If you’re anything like me, you often find yourself facing seemingly-insurmountable obstacles on an alarmingly-regular basis. Sure, this could boil down, to a certain extent, to me being a bit of a self-described dramatic; but there are a fair share of concrete roadblocks springing up in my path. It can be tempting, and all too easy, to slip into a state of overwhelmedness when it seems like a problem can’t possibly be resolved. However, there’s an elusively simple-sounding mantra that can prove to be effective in weathering the storm and overcoming what may seem impossible – “It will all work out.”
My mom is the curator of the saying “It will all work out” as I know it, introducing it to me in an attempt to calm me down. At first, it seemed useless to listen to anyone attempting to convince me that the impossible would somehow unravel to reveal a situation that would be possible to work through. It was frustrating even, at first, and I felt helpless and restless in the sense that I wanted to be doing something, anything, to at least alleviate the consequences of the inevitable. Instead, she was trying to convince me that it would be more beneficial, if not logistically then at least in the sense that it would reduce the mental and emotional toll of the situation, to continue to tell myself that whatever was weighing on me would be okay in the end.
I continued to reject the “It will all work out” mantra, and over and over again chose to allow a crushing pressure to overcome me. I refused to trust the process, trust the universe, trust that it would work out, fighting instead to allow myself to wallow in the misery and frustration of the seemingly-impossible. Though it didn’t prove to be useful in any sense, and I was conscious of the fact that it wouldn’t, I couldn’t help but sink into the negativity, choosing just to complain about what I faced and the impossibility of resolving it. This rut can be an easy one to find yourself, and a difficult one to pull yourself out of.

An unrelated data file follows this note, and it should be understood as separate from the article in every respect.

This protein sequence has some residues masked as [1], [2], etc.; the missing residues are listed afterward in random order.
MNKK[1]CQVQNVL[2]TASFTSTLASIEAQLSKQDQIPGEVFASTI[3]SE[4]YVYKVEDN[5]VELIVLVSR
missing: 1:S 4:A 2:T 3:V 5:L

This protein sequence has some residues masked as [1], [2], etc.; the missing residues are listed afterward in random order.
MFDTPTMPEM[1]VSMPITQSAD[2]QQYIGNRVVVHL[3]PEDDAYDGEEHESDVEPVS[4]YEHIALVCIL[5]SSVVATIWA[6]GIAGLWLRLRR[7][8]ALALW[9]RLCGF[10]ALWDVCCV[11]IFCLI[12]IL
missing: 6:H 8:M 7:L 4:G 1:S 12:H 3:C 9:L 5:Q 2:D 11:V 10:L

Eventually, very recently, I decided to finally give in and listen to what my mom had been telling me (a tip I would certainly recommend). I was faced with a similar hurdle, and rather than let that same sense of anxiety wash over me, I simply told myself: “It will all work out.” Did it solve it right away? Of course not. (If only it were that easy).
Rather, it allowed me to process it in a different way, see it in a different light, and understand it in a manner that did not cause me to feel that old sense of helplessness. I did what I could, and trusted the rest to take care of itself. Ultimately, that’s what all problem solving and lifelong navigating comes down to – doing what you can in the best way you can, and trusting the rest to fall into place as it’s meant to. Let yourself breathe, know that you can take a step back. Know that challenges don’t have to be setbacks, setbacks don’t have to be failures, and failures don’t have to be life sentences. It will all work out.